And then it was race time: time to get in the cars and go if you're a driver, time to wait for the end to see how it all worked out for everyone else. Even when the race was over and we'd all run out onto the track, we still had to wait for the top three to come back round, wait for the trophies and the anthem, wait for the champagne, the release.
Afterwards Caterina from Addax couldn't believe how long the wait had been: "I feel like it's the end of an exam," she laughed after a slow start to the season by her team's illustrious standards. "I feel like I can finally relax and breathe again, like the weight is off." And back in the paddock she was not alone: the ever-growing Venezuelan component had grown even further,with more people coming out of the woodwork, such as Pastor Maldonado's father dropping by to give his congratulations to Johnny in person.
Rosana, who handles the orders for parts in the paddock, was crying in the truck: "It's just really emotional: I know you will make fun of me, but it's so wonderful to see one of my people winning here, to hear the national anthem played for him and the flag go up, to see all the people out there who have come to see Johnny now. It's really emotional for me..."
And then we were supposed to wait to get the top three photo session done after lunch, but when Johnny asked if he could leave early because he had an important lunch with his sponsors and supporters, we had to hurry up Marcus and Giedo to accomodate. Marcus was upstairs at the coffee machine, of course, but Giedo was still in the truck in the middle of a debrief. I stuck my head around the door and asked if I could borrow him for 2 minutes: the team were fine with that, and as we left we could hear Giedo's (Venezuelan) teammate Rodolfo Gonzalez clearly state "no problem, you can keep him, actually" as we walked down the stairs.
And now it's time to wait again, for the media party Stefano is hosting at his villa up the hill, so I thought I would pass the time by writing another blog: it's an efficient use of time, of course, but as the party is Stefano's it's quite likely that a lot of what happens won't be suitable for a family-friendly blog anyway...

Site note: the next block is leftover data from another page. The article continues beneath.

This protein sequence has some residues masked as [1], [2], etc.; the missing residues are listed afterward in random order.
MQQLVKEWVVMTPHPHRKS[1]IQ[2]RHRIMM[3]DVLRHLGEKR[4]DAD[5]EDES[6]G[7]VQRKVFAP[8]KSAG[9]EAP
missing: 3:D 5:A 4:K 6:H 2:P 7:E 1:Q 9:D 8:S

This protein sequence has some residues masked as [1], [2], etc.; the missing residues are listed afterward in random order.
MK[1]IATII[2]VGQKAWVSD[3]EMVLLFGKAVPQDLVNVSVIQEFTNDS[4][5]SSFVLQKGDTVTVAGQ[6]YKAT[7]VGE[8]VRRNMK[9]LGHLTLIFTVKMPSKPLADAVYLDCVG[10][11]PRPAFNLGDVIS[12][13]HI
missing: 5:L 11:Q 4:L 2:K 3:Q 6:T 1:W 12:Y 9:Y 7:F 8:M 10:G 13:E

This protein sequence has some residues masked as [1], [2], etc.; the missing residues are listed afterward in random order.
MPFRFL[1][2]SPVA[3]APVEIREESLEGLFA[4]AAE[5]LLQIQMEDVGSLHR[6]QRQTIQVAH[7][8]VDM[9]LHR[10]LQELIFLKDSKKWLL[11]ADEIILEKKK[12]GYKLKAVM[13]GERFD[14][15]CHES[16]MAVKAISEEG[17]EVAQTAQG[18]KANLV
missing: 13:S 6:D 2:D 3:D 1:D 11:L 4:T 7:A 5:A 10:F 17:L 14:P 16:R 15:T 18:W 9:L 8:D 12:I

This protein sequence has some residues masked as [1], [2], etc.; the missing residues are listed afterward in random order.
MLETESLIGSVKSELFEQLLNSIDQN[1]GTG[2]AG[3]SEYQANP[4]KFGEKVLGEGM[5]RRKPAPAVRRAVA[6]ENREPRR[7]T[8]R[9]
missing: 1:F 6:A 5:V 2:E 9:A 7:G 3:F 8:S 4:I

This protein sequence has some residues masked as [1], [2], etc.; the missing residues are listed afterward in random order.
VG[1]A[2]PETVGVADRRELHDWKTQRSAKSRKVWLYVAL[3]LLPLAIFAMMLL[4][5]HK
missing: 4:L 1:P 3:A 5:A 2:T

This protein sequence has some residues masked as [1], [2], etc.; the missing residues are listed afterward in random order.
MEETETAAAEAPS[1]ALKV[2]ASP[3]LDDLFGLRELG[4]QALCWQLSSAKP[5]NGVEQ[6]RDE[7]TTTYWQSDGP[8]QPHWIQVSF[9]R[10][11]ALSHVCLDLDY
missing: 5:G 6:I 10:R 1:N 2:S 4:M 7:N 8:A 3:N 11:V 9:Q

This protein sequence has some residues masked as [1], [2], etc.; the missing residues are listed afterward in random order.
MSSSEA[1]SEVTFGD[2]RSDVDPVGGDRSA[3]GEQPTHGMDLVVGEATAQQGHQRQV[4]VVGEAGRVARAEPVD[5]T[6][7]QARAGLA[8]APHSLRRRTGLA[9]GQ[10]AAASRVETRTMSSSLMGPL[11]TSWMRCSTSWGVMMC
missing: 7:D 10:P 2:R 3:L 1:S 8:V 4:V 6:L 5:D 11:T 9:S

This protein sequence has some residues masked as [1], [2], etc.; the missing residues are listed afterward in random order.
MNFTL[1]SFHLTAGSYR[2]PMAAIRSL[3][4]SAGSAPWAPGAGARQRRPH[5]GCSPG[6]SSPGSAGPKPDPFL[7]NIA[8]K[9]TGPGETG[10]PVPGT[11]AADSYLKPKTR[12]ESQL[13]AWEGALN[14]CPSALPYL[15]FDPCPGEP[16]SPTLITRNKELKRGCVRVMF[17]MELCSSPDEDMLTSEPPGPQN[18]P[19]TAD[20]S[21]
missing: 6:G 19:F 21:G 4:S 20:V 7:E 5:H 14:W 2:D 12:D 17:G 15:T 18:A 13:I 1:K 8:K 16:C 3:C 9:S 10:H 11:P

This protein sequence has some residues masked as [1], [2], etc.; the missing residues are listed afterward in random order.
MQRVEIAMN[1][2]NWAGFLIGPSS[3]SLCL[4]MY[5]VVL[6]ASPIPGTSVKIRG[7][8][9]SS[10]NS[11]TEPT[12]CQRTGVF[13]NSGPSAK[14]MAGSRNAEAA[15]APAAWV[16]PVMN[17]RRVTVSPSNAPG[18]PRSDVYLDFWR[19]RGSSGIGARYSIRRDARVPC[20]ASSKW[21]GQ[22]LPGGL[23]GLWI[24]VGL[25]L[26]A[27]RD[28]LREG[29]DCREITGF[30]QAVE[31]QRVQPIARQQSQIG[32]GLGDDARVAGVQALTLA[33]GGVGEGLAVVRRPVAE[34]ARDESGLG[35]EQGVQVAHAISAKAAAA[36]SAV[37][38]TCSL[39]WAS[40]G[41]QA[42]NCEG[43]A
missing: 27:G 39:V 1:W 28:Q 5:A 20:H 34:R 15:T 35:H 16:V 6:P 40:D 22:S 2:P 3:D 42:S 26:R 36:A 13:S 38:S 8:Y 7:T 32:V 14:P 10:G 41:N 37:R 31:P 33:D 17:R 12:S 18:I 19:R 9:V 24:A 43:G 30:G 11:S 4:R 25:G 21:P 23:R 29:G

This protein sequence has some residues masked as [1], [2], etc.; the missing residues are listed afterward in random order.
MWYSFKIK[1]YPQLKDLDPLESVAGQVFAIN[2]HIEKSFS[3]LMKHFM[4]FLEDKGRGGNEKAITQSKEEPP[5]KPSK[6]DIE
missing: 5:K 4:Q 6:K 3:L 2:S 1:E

Monaco is a special weekend - you don't need me to tell you that - but it's also a very tough place to work, mostly because everyone is squeezed into places they don't quite fit, making everyone feel slightly like overripe fruit. I can't count the number of people who have been impressed that I was coming here this week (Monaco? How glamourous!), all of whom looked slightly nonplussed when I said sure, but I'll be based the whole time in a car park under a cliff.
But Didier did something about this. Didier brought his new car to Monaco. When I say new, I actually mean a 1931 version Model T Ford. And it's a convertible, just to make it better. There are a lot of supercars in Monaco, but I'm pretty sure we get more attention than any of them. Driving around in his car is like carrying a baby in a chest carrier: people can't help but look, and smile.
We even get to park next to the hospitality area, which is drawing attention from all the drivers and teams: Esteban Gutierrez has offered to be our chauffeur for the weekend, although I can't see Didier ever letting anyone else drive his pride and joy. All day we have heard that famous car horn, the one you've heard in so many old movies, as people can't stop themselves from pushing the button.